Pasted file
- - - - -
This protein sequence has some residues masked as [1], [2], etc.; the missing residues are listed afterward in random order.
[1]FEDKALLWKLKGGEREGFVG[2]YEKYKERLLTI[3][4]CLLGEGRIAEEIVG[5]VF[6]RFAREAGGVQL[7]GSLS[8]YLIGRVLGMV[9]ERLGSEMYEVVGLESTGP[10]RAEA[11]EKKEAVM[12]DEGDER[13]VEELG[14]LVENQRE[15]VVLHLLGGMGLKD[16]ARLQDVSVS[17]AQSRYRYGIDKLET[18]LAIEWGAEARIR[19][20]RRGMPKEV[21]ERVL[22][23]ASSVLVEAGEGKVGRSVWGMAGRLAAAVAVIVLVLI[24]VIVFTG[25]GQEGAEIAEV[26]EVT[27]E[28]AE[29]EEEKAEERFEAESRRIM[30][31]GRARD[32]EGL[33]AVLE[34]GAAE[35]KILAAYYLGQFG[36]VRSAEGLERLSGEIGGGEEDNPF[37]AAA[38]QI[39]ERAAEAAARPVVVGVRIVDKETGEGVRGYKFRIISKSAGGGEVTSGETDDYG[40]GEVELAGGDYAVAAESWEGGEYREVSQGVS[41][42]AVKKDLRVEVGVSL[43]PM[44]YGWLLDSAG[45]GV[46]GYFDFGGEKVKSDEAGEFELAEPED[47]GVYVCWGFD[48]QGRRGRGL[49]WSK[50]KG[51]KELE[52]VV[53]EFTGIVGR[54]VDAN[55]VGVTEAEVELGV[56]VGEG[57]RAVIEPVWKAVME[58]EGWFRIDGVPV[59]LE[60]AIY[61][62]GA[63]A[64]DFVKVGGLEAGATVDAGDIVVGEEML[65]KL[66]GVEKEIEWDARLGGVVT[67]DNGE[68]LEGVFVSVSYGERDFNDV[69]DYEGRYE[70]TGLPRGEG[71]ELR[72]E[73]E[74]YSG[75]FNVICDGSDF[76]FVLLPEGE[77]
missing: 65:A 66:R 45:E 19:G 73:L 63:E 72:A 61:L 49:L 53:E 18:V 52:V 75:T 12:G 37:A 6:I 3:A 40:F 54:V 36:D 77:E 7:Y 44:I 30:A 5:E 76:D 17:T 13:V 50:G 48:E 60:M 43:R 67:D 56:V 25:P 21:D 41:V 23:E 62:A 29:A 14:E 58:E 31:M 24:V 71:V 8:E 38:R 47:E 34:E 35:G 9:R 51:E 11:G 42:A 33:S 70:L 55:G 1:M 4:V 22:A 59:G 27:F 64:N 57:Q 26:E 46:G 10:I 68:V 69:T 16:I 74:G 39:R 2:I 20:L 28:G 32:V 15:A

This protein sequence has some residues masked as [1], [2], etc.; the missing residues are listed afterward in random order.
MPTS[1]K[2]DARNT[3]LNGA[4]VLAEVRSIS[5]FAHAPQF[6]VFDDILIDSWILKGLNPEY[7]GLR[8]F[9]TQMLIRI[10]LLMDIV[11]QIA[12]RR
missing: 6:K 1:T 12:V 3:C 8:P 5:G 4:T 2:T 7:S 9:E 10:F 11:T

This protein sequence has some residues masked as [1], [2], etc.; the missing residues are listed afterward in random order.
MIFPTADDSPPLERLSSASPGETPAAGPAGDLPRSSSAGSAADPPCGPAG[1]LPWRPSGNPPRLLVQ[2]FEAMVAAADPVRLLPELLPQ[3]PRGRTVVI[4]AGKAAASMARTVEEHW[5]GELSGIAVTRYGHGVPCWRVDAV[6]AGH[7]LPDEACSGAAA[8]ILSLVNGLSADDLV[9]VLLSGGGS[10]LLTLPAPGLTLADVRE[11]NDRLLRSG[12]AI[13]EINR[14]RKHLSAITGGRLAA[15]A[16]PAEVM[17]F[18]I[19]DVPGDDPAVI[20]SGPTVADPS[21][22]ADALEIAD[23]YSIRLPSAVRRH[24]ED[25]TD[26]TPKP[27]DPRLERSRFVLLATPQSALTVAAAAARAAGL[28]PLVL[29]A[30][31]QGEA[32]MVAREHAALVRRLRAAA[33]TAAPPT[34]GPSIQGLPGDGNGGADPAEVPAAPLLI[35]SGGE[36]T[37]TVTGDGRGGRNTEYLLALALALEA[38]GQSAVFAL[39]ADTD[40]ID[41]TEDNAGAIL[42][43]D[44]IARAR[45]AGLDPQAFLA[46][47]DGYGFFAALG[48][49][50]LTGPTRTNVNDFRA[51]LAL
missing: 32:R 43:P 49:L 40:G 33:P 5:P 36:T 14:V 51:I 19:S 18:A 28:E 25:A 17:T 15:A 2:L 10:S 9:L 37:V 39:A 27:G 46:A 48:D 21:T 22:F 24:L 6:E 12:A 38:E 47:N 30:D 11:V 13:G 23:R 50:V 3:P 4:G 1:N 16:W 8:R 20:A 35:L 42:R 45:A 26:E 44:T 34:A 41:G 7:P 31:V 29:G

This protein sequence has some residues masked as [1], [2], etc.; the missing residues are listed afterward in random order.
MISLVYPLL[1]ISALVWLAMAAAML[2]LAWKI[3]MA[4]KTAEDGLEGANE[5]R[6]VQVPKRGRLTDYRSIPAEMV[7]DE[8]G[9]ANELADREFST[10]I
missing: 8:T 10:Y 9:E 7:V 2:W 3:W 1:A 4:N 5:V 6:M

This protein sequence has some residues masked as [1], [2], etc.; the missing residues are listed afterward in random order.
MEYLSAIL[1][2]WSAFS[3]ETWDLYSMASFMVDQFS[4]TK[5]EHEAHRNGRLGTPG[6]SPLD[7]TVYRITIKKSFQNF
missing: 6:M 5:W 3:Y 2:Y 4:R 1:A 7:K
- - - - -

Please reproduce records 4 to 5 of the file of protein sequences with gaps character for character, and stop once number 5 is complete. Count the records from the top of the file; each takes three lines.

This protein sequence has some residues masked as [1], [2], etc.; the missing residues are listed afterward in random order.
MISLVYPLL[1]ISALVWLAMAAAML[2]LAWKI[3]MA[4]KTAEDGLEGANE[5]R[6]VQVPKRGRLTDYRSIPAEMV[7]DE[8]G[9]ANELADREFST[10]I
missing: 8:T 10:Y 9:E 7:V 2:W 3:W 1:A 4:N 5:V 6:M

This protein sequence has some residues masked as [1], [2], etc.; the missing residues are listed afterward in random order.
MEYLSAIL[1][2]WSAFS[3]ETWDLYSMASFMVDQFS[4]TK[5]EHEAHRNGRLGTPG[6]SPLD[7]TVYRITIKKSFQNF
missing: 6:M 5:W 3:Y 2:Y 4:R 1:A 7:K